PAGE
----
Harvest parties, turkey trots, and Christmas festivities are right around the corner. Most churches can't pull off these seasonal events without a group of volunteers. We understand the importance of volunteers; that's why our AGFinancial Insurance team has compiled a list of risk management pro tips that will help you plan and prepare for this action-packed volunteer season.
Appoint a Volunteer Coordinator
Managing volunteers doesn't have to be hectic. Assigning someone the role of interviewing potential volunteers, organizing paperwork, and placing the volunteers is the first successful step in an impactful event.
Interview Your Volunteer
Although it can be time-consuming, each volunteer should complete a written application and have a background check completed. Volunteers should provide references that will be checked by the Volunteer Coordinator.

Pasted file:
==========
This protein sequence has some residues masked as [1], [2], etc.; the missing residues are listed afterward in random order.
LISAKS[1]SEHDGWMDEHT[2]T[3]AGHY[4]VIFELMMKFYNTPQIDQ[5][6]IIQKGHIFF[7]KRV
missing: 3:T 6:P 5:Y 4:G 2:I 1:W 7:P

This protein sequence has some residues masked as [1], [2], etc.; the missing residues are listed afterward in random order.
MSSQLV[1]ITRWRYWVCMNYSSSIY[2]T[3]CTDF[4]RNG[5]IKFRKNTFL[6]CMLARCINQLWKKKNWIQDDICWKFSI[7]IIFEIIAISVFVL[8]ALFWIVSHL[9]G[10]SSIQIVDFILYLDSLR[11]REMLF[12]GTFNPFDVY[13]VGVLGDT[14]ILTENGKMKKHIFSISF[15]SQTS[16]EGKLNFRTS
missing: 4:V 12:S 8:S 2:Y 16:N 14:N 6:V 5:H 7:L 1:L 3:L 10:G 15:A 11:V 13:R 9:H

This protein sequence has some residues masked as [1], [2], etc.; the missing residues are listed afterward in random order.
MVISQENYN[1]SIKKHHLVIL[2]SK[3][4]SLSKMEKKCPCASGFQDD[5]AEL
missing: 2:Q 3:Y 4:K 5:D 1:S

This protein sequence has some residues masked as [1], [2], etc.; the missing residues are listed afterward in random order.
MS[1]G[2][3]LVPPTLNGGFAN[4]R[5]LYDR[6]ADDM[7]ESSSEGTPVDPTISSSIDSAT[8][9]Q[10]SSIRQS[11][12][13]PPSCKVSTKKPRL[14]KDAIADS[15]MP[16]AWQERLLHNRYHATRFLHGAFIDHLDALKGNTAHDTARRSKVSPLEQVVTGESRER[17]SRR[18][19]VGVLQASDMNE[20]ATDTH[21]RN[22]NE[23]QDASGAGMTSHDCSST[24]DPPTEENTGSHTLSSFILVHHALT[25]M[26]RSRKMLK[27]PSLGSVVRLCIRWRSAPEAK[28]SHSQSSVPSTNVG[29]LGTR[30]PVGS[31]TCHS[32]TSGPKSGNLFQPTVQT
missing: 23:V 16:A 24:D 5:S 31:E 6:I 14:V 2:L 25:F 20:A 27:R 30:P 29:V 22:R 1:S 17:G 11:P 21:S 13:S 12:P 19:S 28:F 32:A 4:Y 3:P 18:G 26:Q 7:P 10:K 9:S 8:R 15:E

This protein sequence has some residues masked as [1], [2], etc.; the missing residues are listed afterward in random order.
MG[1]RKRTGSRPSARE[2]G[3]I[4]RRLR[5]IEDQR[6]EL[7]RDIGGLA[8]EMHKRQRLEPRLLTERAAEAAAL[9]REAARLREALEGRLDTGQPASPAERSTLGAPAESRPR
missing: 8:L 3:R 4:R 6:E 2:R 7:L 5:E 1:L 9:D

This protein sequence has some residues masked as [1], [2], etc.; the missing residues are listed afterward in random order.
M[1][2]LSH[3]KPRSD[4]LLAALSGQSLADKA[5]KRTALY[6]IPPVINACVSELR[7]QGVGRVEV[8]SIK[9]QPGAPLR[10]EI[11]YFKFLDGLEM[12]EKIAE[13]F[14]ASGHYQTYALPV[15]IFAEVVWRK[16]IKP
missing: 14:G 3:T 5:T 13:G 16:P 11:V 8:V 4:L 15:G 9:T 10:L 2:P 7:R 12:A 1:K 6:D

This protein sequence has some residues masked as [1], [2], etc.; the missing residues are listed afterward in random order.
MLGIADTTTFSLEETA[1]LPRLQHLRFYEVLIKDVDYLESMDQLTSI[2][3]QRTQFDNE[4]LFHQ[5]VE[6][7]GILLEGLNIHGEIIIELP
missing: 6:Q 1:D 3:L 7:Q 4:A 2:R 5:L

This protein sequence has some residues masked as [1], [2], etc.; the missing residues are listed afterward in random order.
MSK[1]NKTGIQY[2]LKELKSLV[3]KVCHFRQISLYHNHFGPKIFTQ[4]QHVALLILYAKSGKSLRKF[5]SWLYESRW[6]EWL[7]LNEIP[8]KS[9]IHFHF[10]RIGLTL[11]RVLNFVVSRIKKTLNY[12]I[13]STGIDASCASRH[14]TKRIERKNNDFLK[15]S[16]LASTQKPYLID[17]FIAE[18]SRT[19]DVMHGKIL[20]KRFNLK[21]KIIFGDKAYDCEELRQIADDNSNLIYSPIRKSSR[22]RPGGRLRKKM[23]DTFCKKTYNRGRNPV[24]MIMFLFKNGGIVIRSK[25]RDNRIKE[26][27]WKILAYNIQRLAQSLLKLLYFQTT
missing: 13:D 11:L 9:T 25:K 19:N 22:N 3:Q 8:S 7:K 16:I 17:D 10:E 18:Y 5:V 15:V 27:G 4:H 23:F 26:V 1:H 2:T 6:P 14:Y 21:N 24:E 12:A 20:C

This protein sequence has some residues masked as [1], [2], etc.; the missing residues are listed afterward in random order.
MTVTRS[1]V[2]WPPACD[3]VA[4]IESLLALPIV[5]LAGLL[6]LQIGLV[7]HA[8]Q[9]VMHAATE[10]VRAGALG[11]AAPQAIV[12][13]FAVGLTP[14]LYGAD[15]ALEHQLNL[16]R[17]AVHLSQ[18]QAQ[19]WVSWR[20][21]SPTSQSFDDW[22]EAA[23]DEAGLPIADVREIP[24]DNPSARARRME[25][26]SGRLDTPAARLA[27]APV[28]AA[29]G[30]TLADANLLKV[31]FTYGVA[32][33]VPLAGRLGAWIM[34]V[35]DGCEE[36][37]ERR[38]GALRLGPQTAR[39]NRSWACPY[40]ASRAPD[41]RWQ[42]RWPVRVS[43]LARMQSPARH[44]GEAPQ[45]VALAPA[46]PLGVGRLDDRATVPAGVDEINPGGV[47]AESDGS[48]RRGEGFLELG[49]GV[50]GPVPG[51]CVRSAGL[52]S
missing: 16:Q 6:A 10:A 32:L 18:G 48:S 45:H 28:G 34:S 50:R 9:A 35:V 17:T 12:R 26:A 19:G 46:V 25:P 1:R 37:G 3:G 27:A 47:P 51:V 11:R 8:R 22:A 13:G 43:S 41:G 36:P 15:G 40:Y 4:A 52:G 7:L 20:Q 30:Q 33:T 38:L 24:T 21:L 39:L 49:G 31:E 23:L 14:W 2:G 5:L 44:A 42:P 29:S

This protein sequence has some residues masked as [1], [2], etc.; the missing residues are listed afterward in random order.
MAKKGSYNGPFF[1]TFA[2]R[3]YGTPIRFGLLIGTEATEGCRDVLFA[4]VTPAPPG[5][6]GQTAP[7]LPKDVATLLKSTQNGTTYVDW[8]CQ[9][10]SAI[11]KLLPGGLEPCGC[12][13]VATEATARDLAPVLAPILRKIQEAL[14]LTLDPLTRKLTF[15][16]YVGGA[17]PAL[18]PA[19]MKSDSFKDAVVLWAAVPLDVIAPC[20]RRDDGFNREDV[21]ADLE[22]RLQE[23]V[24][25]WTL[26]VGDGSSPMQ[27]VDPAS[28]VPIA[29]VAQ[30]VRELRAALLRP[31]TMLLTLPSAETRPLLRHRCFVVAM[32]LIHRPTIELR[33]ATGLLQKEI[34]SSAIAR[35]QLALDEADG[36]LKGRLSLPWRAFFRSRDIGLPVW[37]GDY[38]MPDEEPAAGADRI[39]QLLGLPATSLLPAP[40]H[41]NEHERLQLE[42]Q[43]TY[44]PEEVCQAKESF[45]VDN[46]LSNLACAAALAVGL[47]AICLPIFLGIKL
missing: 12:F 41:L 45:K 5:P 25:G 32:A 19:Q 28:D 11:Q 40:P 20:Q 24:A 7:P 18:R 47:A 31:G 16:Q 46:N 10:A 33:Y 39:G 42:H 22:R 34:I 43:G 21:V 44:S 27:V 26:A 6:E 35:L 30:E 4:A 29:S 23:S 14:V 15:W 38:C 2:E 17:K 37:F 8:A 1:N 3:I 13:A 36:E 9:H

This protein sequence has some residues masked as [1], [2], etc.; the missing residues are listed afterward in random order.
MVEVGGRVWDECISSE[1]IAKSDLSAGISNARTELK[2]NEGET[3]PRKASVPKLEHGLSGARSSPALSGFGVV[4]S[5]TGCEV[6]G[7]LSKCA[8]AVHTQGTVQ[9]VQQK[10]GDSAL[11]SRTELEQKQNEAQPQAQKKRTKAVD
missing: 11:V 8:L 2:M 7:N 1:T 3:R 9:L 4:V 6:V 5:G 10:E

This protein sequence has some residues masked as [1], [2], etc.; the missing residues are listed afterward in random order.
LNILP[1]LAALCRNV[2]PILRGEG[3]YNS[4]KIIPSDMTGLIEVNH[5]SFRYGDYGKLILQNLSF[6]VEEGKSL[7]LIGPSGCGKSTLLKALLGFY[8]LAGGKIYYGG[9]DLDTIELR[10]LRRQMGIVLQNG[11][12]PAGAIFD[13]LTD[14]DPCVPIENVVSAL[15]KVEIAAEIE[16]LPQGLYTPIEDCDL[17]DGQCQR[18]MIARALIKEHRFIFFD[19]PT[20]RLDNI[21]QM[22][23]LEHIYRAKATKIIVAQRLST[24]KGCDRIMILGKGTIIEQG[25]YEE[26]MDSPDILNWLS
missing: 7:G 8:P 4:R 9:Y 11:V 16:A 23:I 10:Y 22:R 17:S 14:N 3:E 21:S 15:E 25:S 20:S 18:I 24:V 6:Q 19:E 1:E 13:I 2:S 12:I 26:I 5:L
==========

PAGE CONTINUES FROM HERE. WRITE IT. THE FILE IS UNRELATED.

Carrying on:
Match the Role With the Ability
When assigning volunteers to a job, make sure to place people with the skill level and the ability to complete the position; this improves safety and increases the likelihood of having a successful event.
Manage Volunteer Risk
Creating a policy with best practice examples and communicating that policy is necessary. Here are a few best practice examples:
- Two staff/volunteer members must accompany children at all times
- If a minor is volunteering, pair with an adult/staff member
- Thoroughly inspect all equipment before use
- Provide proper safety equipment (g., goggles, gloves, etc.)
- Ensure all volunteer/staff members have the appropriate training to operate vehicles, rides and equipment, and have signed a driver release form, if applicable.
- Check that all outside vendors have proper insurance and request a certificate of insurance from every vendor that is used for the event.
Create a Backup Plan
For more information regarding volunteers in the church, click here.
Contact us at 866.662.8210 or firstname.lastname@example.org for information about obtaining proper insurance coverage for your ministry.
This information is not legal advice. Information is from sources deemed reliable. Information is subject to error, omission, withdrawal, or change. Contact your own legal advisor before taking any action that would have a legal consequence.